Hope Lingers for Historic Building

FAIRFIELD – When County Council first broached the subject of demolishing the dilapidated former home of the County’s Voter Registration office at 117 E. Washington St. in Winnsboro during their April 22 meeting, the timing could not have been worse for Chamber of Commerce President Terry Vickers. Vickers told Council that night that her organization had just been green-lighted for a $40,000 grant to implement a farmer’s market in downtown Winnsboro, and the historic livery stable at 117 E. Washington was part of that vision.

“I know the Council has been very lenient with that building,” Vickers said back on April 22. “I know that building is not in good shape. But we still have dreams of using that building, because it is an historic building.”

But Phil Hinely, County Administrator, said it was a miracle that the building was still standing at all. Hinely told Council last month that the building was a fire hazard and suffered from every possible code violation one could name. He was surprised, he said, that the building had even survived through the winter. Hinely recommended that the County move forward with razing the structure and replace it with a building to be used for housing records from the County Courthouse, as well as evidence from past criminal cases, all of which he said the County was required by law to maintain. David Ferguson, Council Chairman (District 5), said it would cost the County more to bring the building up to code than to replace it, and said Council would have to take the matter up in the near future.

But an alternative may have been found.

During a May 6 work session, Councilman David Brown (District 7) asked Council to consider a proposal from Christ Central Ministries (CCM) to repair the building, bring it up to code and make it part of Vickers’ farmer’s market plan. CCM has almost completed renovations to the Fairfield Country Club, Brown said last week, and a plan for 117 E. Washington will be presented to Council at their June 10 meeting.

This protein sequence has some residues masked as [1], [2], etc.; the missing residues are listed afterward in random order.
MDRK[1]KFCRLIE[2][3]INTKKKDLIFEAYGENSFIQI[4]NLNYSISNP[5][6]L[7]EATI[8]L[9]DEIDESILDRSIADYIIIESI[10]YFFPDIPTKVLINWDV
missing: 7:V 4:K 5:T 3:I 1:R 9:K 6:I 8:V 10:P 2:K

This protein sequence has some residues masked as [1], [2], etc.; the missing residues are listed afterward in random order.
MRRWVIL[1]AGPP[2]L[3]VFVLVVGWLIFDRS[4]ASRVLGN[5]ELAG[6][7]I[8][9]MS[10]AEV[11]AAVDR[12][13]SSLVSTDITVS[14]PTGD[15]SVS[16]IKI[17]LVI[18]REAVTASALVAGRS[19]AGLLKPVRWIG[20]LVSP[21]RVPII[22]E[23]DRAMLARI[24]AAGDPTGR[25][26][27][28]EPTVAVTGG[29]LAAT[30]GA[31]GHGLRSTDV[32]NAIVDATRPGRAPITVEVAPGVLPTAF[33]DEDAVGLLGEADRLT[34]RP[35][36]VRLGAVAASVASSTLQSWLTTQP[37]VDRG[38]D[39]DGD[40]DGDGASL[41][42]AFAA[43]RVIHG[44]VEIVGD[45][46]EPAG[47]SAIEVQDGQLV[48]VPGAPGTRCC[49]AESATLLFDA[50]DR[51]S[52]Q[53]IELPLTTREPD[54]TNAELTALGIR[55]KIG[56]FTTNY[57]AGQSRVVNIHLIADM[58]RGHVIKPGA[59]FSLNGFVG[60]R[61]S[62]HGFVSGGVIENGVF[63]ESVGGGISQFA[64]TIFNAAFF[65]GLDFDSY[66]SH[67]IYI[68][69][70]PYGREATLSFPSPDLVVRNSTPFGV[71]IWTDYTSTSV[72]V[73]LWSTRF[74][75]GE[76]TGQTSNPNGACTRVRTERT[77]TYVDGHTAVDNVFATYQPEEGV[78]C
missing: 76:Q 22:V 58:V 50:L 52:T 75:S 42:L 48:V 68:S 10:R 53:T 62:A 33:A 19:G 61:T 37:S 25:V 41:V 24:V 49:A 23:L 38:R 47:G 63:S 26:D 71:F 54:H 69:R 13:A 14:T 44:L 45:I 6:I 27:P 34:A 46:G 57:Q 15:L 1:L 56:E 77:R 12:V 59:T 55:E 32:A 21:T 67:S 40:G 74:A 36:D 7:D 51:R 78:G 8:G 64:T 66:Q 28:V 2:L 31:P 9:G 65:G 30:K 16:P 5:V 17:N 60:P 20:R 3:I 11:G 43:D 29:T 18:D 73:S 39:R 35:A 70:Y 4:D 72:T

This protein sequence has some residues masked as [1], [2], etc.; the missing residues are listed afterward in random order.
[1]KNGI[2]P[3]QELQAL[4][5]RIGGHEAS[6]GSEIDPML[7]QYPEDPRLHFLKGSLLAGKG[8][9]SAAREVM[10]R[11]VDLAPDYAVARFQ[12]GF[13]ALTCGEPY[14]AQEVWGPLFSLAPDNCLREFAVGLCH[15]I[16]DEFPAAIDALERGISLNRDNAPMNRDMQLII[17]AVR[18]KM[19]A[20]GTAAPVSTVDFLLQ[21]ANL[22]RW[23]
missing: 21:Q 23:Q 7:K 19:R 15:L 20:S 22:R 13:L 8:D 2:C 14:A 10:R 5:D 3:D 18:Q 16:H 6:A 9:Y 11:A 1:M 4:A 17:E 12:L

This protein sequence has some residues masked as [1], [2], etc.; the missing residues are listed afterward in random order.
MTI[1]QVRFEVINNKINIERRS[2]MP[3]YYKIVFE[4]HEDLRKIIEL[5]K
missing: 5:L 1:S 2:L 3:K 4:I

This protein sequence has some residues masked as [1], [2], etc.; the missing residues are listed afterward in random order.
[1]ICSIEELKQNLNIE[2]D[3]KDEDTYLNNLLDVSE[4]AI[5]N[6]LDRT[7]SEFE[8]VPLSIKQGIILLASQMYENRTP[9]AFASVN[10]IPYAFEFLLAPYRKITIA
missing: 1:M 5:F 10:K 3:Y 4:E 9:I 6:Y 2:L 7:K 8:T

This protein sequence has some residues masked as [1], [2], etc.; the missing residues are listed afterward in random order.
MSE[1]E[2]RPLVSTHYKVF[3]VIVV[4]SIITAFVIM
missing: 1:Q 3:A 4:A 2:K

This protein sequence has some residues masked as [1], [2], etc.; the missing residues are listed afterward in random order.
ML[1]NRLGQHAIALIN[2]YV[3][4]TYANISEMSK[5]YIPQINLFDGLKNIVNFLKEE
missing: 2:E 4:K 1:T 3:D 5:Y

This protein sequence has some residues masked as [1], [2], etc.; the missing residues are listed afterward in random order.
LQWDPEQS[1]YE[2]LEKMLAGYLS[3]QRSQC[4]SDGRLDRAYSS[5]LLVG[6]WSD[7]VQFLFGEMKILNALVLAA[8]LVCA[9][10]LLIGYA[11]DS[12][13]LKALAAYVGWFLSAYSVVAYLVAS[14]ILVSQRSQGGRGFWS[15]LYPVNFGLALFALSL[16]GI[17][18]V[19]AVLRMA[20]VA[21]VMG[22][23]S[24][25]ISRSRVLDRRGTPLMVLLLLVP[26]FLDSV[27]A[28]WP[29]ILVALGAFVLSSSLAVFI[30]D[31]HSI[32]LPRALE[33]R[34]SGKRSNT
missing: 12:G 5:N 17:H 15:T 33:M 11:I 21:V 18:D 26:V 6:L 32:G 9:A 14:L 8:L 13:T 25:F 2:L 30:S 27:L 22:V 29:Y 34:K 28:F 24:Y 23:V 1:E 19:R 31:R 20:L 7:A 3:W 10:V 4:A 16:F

“They’ll renovate it and give the front third of the building to the Chamber, rent-free,” Brown, who sits on the CCM Board of Directors, said. “The middle third can be used for classrooms, and the back third can be converted into a kitchen.”

A covered area can be added to the rear of the building, Brown said, to serve the farmer’s market. And the whole project would not cost the County a dime.

“It’s cheaper than tearing it down,’ Brown said, “and that’s the only way it’s going to get renovated.”

Vickers and the Chamber have been temporarily relocated to 120 N. Congress St. while renovations are currently under way at the Town Clock. Being in a ground-floor office, she said, has had its advantages and new offices, also on the ground floor – and rent-free – sound too good to pass up. But there may be a downside, she said.

“There’s something to be said for being on the first floor,” Vickers said. “We’ve gotten very used to not climbing stairs every day, and our foot traffic has doubled, if not tripled, since we’ve been here.”

Vickers said she was somewhat apprehensive about being located on a side street, if the 117 E. Washington location worked out to be their future home. And, she added, she would feel better if she knew the future of the old News and Herald Tavern building (114 E. Washington St.), which was gutted by fire more than two years ago. She also said she hoped any proposal by CCM would include the farmer’s market, which is more than just a market. Funded by a grant from Clemson University, the market is also an educational program, designed to offer classes on how to can and preserve fruits and vegetables and how to mass produce those goods and market them. The market itself, she said, would go beyond a traditional farmer’s market and would be certified to accept SNAP (Supplemental Nutrition Assistance Program) cards as well as similar federal assistance for seniors.

“This would open up new revenue streams for our local growers,” Vickers said.